Run MacOS Mojave on Hackintosh Intel PCs with Unibeast
If you’re a Hackintosh PC user, you may appreciate knowing that Unibeast now allows you to install and run MacOS Mojave on supported Intel PC hardware.
Like all else involved in the Hackintosh process, this is for advanced users, as unofficially installing MacOS system software onto select supported generic Intel PC hardware is not necessarily simple or for the faint of heart. But it does work!
If the concept of running MacOS Mojave on non-Apple Intel PC hardware appeals to you, and you’re comfortable downloading and modifying software packages, creating custom bootable install disks, adjusting BIOS settings on a PC, installing system software, tinkering with drivers and configurations to get audio, network, and graphics working, and a host of other technically advanced requirements, then out the lengthy and extremely detailed multi-step guide from tonymacx86 as linked below.
It’s important to emphasize that Unibeast is not supported by Apple, as obviously Apple only wants you running MacOS Mojave on actually supported Mac hardware from Apple (likewise, they obviously do not support the DosDude tool to run Mojave on unsupported Macs either), so if you go this route you’re entirely on your own. Using a Hackintosh is probably also be against the MacOS Licensing and Terms of Service or other agreements, so read those TOS and Licensing agreements thoroughly before whatever decisions and risks you make.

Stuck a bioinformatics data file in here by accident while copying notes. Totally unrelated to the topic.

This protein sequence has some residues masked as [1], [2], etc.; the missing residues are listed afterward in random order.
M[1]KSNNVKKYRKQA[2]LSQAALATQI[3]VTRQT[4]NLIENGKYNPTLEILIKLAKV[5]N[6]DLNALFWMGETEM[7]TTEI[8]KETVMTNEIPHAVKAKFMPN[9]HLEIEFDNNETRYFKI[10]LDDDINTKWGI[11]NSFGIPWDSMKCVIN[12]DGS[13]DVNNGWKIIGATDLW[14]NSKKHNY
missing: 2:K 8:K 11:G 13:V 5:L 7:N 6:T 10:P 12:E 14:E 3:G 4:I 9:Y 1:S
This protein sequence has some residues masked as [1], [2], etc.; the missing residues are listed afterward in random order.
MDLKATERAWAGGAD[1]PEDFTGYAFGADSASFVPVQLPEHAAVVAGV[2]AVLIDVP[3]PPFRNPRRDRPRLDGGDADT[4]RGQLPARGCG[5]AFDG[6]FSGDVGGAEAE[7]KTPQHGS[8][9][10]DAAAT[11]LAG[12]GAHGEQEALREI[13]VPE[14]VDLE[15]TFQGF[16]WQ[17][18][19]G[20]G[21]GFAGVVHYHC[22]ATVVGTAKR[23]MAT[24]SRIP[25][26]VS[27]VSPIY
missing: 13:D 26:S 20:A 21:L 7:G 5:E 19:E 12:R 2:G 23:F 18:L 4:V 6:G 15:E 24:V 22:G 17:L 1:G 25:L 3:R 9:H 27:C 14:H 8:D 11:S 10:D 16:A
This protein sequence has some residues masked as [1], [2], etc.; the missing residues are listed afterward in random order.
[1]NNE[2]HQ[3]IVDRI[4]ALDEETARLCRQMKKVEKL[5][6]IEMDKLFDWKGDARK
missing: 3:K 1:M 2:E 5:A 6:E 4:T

Going the Hackintosh route is impractical for nearly anyone aside from very technically savvy individuals, and if you want to run MacOS it’s much easier to just buy a new Mac Mini, a new Retina MacBook Air, or some other new Mac hardware, plus buying an actual Apple product will get you official Apple support, a full warranty, full iMessage functionality, and much more.
Nonetheless, using Unibeast for the unofficial Hackintosh option remains for those who are dedicated and advanced computer users that are comfortable building their own PCs and tinkering with many layers of hardware and software.
For many Hackintosh users, the primary benefit of jumping through these hoops seems to be that they’re able to use MacOS and Mac software on some hardware configurations that are not currently offered by Apple – for example, in a modern upgradable PC tower enclosure with many internal drive bays, which is highly desired by many professional Mac users – but with Apple apparently working on new pro-level Mac hardware, perhaps the current Hackintosh PC demand will peter out the same way it did once before when the Hackintosh Netbook trend died out soon after the release of MacBook Air. Time will tell!